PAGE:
Romans 6.23a: “For the wages of sin is death.”

For your sin you die. God is not unjust in His dealings with men. Though you may not fully understand, the fact is, you and only you are responsible for your sin. And God will hold you eternally responsible for your sin. Cry aloud throughout all eternity that it’s not fair all you want, but the fact remains. God holds you responsible for your sin. You will not see it otherwise anywhere in God’s Word.

Revelation 20.12: “And I saw the dead, small and great, stand before God; and the books were opened: and another book was opened, which is the book of life: and the dead were judged out of those things which were written in the books, according to their works.”

Big and small, rich and poor, intelligent and stupid, it matters not. You will someday stand before God, Who will judge your sins, find you guilty, and your punishment will begin and it will never end. It will never end.

My friend, only Jesus saves from sins. But until you are like-minded with God as to the concept of sin, as to the consequences of sin, and as to the culpability of sin, why would you want be saved from your sins? Only the man who knows he is drowning wants a lifeguard to pull him from the water. Only the child who knows the building is on fire and there is no possibility of escape will overcome his fear of heights and leap into the fireman’s arms. Only if your concept of sin is correct, you know it’s a horrible thing, and if you understand the consequences of sin (at least to some degree), and your own culpability (your own responsibility before God for your wrongdoing), only then will you flee to the only One Who can save you from sins.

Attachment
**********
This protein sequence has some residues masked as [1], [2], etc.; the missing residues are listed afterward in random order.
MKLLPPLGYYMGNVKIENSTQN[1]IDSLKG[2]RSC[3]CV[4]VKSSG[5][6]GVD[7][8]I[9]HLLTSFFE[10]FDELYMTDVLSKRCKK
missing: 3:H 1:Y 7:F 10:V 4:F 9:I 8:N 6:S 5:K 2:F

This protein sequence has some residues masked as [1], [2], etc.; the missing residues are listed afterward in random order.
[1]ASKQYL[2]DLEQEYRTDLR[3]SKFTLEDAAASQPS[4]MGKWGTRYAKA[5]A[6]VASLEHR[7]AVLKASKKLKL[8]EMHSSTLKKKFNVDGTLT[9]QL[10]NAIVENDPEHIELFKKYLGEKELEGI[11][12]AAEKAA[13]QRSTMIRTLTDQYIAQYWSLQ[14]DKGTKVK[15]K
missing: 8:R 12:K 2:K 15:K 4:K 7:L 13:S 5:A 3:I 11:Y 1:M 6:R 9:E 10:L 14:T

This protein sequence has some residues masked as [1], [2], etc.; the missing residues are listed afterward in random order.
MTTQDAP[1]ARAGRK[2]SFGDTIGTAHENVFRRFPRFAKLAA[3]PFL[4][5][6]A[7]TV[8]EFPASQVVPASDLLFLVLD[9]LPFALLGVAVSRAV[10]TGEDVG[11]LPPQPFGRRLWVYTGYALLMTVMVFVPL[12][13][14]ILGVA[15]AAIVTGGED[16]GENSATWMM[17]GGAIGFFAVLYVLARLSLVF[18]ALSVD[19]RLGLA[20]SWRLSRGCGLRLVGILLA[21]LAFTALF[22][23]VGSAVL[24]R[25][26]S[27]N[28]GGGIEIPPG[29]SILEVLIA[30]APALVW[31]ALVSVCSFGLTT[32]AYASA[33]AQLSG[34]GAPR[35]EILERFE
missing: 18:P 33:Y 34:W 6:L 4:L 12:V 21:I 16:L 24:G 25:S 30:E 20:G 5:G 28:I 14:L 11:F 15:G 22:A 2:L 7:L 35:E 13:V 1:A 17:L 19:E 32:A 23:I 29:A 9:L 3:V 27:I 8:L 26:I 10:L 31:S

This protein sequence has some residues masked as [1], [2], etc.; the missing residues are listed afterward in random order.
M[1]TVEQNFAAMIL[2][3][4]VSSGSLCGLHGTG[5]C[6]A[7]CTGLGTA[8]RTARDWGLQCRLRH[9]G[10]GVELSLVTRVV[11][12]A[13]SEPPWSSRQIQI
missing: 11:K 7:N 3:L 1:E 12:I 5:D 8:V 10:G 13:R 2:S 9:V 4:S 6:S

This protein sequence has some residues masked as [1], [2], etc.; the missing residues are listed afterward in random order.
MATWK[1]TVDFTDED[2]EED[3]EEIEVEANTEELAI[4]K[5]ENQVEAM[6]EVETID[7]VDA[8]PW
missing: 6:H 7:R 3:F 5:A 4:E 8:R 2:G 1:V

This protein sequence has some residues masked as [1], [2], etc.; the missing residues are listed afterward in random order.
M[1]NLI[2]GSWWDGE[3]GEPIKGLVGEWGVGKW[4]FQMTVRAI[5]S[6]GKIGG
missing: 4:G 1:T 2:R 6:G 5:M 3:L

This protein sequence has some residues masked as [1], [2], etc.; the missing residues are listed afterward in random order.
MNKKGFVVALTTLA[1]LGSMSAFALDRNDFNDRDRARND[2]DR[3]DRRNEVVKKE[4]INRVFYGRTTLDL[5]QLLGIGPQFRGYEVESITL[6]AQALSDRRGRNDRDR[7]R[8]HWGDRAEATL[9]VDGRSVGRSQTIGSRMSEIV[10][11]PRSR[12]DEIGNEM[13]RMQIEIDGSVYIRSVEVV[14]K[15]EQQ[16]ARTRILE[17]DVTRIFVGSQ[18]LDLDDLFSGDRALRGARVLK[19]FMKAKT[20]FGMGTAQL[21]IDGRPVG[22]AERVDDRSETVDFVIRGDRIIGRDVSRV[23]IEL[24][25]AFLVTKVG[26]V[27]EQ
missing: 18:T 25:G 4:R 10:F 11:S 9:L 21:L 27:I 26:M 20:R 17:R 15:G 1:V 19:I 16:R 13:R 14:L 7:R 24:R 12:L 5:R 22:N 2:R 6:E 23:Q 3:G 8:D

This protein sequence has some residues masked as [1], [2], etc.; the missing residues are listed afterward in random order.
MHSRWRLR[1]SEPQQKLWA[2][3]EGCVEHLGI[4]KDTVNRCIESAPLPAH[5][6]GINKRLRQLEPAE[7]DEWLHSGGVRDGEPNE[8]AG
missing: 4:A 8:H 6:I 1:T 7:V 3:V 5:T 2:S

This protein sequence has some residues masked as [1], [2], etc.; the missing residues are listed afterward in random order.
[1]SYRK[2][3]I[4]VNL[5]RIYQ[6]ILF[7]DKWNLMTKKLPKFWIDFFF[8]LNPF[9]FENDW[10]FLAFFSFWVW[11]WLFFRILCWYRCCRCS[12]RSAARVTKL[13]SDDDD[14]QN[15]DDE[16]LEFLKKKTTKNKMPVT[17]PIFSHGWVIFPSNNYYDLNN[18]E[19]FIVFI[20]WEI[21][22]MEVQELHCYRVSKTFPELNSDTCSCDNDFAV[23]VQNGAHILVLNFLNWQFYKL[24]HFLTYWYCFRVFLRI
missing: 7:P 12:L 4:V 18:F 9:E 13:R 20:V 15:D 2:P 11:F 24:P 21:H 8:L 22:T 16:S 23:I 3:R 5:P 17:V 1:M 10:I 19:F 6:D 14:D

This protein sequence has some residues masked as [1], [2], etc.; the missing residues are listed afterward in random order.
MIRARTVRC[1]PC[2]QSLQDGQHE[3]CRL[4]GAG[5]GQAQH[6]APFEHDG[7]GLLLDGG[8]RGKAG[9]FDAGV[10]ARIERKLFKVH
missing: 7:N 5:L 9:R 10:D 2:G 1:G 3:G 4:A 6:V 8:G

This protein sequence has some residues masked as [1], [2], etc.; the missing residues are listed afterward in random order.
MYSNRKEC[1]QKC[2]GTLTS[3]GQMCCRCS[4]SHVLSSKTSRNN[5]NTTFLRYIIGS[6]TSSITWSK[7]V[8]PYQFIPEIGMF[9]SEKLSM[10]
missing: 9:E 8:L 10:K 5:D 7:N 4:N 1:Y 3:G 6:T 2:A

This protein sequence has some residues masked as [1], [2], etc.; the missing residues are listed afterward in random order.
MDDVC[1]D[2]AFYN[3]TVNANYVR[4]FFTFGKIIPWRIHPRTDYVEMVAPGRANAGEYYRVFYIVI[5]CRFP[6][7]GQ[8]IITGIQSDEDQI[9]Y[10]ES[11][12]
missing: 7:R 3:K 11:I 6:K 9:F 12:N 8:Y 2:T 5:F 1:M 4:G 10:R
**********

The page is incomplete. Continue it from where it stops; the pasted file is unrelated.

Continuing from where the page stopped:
I will conclude our service in prayer. If you would like to talk to me about being saved from your sins, please come back into the auditorium after everyone has left and I will meet with you. There is a Savior I want to introduce you to Who can save you from your sins and give you eternal life.

[1] Bauer, Danker, A Greek-English Lexicon of the New Testament and other Early Christian Literature, (Chicago, IL: The University of Chicago Press, 2000), page 481.

[2] Isaiah 64.6

[3] Emery H. Bancroft, Christian Theology, (Grand Rapids, MI: Zondervan Publishing House, revised edition 1961), pages 203-207.

[4] Isaiah 59.2